Terrarium Maintenance to keep your garden green

By Tovah Martin, author of The New Terrarium

A terrarium shouldn’t be forgotten

Your interaction with a terrarium shouldn’t end when you’ve tucked in the last plant and closed the lid. Terrariums are low-maintenance, to be sure, but that doesn’t mean they should be forgotten.

Hopefully, you’ll be so riveted by your crystal kingdom that you’ll be inspired to invest plenty of time admiring the small masterpiece you’ve created.

And while you’re at it, you might want to do a little upkeep and keep your small world perking happily along.


A terrarium benefits from maintenance

  • Most often, keeping a terrarium content is merely a matter of turning the terrarium occasionally. If the light source that’s illuminating the plants inside comes only from one direction, rotate your terrarium every week or so. And make sure that the sun hasn’t shifted seasonally. You don’t want your terrarium to be sitting in a very bright or too shady of a situation.
  • Every two or three weeks, it’s wise to ventilate a closed terrarium for a few hours. After you’ve aired it out, close the lid again and wait to see if condensation builds up on the glass. If so, then it’s good to go for a while. If not, then open it and give it a small drink of water.
  • Fertilizing a terrarium is not necessary – after all, you want to keep the players in your mini world from growing into Jolly Green Giants.
  • When you’ve got the terrarium open for ventilation, examine the inside for dead branches, flowers that have faded, and anything that could lead to problems. Whisk the dead stuff away.
  • At the same time, make certain that no mold or fungus is threatening your miniature peaceable kingdom. The instant you see a problem, escort it off the premises. With mold or similar problems, contain the crime scene by putting a tissue over the area. Then scoop it away in a manner least likely to release spores. Monitor the terrarium carefully for future outbreaks.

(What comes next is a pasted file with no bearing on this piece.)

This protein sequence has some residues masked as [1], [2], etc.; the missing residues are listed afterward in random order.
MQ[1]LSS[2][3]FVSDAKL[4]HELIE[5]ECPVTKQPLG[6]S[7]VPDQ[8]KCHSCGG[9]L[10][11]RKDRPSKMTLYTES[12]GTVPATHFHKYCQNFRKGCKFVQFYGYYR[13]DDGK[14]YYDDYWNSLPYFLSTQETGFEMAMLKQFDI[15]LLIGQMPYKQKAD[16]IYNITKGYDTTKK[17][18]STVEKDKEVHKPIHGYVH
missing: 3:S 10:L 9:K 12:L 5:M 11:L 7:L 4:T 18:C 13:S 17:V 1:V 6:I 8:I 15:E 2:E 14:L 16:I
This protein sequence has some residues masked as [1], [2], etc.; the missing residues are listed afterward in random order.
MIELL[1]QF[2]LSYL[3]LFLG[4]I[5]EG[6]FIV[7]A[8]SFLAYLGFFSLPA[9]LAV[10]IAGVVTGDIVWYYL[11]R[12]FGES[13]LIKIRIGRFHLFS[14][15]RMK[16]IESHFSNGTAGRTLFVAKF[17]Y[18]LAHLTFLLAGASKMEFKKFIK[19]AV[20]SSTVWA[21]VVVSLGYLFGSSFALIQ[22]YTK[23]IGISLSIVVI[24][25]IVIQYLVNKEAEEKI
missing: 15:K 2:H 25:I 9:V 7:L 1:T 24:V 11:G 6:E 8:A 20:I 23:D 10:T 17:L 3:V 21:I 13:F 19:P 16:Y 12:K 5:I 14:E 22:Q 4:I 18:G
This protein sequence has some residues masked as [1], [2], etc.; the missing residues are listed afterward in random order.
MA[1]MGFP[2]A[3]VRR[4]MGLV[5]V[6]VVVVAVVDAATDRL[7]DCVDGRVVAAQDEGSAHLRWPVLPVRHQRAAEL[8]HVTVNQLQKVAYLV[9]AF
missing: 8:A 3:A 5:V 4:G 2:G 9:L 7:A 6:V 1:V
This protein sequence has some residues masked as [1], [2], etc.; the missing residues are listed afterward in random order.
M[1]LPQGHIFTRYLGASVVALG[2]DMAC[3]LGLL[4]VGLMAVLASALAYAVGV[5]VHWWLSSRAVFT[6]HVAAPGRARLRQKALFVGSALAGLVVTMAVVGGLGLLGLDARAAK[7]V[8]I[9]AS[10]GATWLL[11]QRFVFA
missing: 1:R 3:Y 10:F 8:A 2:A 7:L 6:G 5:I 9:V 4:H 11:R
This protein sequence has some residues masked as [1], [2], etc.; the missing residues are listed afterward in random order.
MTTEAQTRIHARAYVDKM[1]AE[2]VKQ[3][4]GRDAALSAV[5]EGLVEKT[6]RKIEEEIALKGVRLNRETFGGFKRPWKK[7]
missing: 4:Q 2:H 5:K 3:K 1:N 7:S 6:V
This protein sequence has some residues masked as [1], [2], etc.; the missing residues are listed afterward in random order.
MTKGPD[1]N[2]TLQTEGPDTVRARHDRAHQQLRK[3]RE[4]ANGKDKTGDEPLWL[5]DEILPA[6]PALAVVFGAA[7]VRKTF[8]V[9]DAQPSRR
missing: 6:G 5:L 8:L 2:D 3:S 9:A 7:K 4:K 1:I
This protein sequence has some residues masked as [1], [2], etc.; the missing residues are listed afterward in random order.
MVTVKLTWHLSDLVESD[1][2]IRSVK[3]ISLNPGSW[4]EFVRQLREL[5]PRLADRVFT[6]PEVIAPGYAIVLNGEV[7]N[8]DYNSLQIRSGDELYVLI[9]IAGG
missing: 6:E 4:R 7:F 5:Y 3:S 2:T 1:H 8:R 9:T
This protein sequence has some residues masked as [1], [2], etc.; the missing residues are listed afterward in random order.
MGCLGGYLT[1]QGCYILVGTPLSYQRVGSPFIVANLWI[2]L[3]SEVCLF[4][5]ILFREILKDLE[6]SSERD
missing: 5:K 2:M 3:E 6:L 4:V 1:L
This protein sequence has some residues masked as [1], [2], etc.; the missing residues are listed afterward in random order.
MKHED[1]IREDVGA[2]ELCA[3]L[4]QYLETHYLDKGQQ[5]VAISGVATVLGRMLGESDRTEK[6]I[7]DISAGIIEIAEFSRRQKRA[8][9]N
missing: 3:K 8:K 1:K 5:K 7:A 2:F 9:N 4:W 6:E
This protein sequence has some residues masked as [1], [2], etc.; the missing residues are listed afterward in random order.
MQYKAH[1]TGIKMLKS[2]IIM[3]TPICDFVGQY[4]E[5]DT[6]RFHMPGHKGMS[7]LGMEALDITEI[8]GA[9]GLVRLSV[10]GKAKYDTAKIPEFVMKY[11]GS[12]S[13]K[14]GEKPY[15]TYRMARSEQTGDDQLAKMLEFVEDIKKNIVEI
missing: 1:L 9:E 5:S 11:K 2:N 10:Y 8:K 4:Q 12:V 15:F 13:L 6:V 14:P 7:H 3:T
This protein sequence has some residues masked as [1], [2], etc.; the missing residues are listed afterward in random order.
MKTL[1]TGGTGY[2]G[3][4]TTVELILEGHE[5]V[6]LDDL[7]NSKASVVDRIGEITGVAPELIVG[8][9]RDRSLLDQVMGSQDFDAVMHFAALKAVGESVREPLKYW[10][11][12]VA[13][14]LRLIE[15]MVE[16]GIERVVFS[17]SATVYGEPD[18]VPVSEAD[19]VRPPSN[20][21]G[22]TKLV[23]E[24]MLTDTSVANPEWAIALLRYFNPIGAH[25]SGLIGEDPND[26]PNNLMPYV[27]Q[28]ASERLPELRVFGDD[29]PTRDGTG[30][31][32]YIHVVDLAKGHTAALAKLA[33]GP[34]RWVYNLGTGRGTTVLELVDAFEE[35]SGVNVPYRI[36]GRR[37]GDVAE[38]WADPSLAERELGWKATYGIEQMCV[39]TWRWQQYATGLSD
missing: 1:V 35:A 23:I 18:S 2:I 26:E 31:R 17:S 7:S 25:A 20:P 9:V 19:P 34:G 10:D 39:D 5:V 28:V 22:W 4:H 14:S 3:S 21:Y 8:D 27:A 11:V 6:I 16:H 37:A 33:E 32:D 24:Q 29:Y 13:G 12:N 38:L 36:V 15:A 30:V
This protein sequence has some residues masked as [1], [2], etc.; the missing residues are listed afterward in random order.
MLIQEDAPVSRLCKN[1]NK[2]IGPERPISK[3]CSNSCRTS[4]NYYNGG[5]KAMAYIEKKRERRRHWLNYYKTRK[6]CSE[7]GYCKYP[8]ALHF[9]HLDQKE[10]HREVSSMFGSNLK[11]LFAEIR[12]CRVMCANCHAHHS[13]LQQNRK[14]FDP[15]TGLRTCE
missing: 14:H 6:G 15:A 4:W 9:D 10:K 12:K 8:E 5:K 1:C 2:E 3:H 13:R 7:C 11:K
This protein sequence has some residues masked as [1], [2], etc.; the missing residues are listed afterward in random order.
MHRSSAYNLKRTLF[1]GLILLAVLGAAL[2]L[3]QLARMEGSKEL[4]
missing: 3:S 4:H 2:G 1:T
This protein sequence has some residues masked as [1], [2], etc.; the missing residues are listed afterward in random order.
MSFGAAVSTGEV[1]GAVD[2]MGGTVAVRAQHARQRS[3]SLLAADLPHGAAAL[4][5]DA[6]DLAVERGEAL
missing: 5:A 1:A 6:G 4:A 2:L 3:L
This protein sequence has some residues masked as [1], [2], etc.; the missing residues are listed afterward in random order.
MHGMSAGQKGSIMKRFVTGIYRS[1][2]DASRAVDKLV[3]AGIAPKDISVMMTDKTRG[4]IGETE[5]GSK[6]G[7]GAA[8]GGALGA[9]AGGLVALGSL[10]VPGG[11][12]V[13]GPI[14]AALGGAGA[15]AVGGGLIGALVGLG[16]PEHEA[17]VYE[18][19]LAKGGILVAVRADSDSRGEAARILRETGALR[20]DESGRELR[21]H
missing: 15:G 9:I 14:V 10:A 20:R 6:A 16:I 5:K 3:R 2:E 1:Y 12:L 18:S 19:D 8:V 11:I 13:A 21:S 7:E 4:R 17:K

• Although it’s desirable and delightful when a terrarium begins to fill in and the plants happily coexist and thrive, you don’t want the residents competing for real estate.
  • When the plants inside a terrarium start encroaching on each other’s turf, divide off a section of the plant (for a clean break, you might need to cut the part to be removed with a knife) or, if it’s more feasible, lift the whole plant, diminish it, and replant a portion. When replanting, take care to bury all the roots and firm them into the soil. That’s critical. And always water a newly transplanted plant immediately after the transition.
  • When plants begin to press against the glass, they need to be pruned or moved to a larger vessel. Mosses can expand like sponges. Simply take scissors and give them a haircut to diminish their girth.
  • While you’re at it, clean the glass. Avoid using cleaning fluids of any sort, simply moisten a paper towel and wipe any schmutz away. Cleaning the glass should be done on an “as needed” basis. But address the chore fairly regularly. A few strategic swipes with a cleaning cloth will keep the terrarium plants healthy and give you a clear window on your small world.